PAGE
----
Hall of Fame journey for Rams’ Isaac Bruce started with a few experiences in L.A.
Statistically, it was only a blip.
Bruce would go on to catch more than 1,000 passes during a 16-year career mainly spent starring for the Rams in St. Louis. But the city of Los Angeles played a pivotal role in Bruce’s development into one of the league’s top receivers and an offense known as “The Greatest Show on Turf.”
Bruce, a Florida native, played football at two Southern California community colleges, which prepared him to star at Memphis. A few years later, the Rams selected him in the second round of the 1994 draft.
Bruce still carries a special place in his heart for the city and the fans who were part of a journey that continues this weekend in Canton, Ohio with his enshrinement in the Pro Football Hall of Fame.
Bruce, 48, is part of the Hall of Fame class of 2020. Because the COVID-19 pandemic forced the postponement of last year’s enshrinement ceremony, the 2020 class will be enshrined Saturday, the 2021 class Sunday.
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Bruce said it has been worth the wait.
“It’s easy to generate that thrill again because once I get around friends and family and that atmosphere, I think all of those emotions will come out to the very forefront again,” Bruce said.
Bruce starred for Rams teams that completed the 1999 season by winning Super Bowl XXXIV, and reached the Super Bowl again in 2001. Bruce is the fourth player from those teams to be voted to the Hall of Fame, joining running back Marshall Faulk, offensive tackle Orlando Pace and quarterback Kurt Warner.
“He just made my job so easy as the best route runner that I was ever around,” Warner said. “His ability to create separation, the speed at which he was able to run his routes was unlike anything I’ve ever seen.”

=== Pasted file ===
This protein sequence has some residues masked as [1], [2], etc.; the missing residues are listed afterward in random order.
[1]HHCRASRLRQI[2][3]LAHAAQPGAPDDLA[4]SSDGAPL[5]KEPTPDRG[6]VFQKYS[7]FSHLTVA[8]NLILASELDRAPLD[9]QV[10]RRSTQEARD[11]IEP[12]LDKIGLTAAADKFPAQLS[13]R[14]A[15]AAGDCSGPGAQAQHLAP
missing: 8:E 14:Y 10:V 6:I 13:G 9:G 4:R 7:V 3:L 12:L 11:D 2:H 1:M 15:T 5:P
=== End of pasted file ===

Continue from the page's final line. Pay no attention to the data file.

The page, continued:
Bruce caught 1,024 passes for 15,208 yards and 91 touchdowns. He produced eight 1,000-yard seasons and was voted to the Pro Bowl four times.
“He had the ability to change direction and not break stride like I’d never seen anybody do,” said Mike Martz, the Rams’ offensive coordinator in 1999 and head coach from 2000 to 2005.
Bruce also was “the heart and soul” of the Rams’ great teams of that era, Martz said.
His effort and performance during games was exceeded by his work in practices.
“I remember watching the practice film and all of a sudden it was kind of a like a blur,” Warner said. “And I remember telling whoever was running the meeting at time, I’m like: ‘Hey, you got it on fast forward. Slow it down.’ And he goes, ‘No, I don’t have it on fast forward.’
“And I glanced back up at the screen and it was Isaac, and the way that he practiced. ... He showed the rest of us kind of what it meant to be a pro.”
Bruce started to play football while growing up in Fort Lauderdale, Fla. By the end of his high school career, he had a scholarship offer to Purdue, but did not qualify under NCAA academic rules at the time.
A coach suggested he attend West Los Angeles College.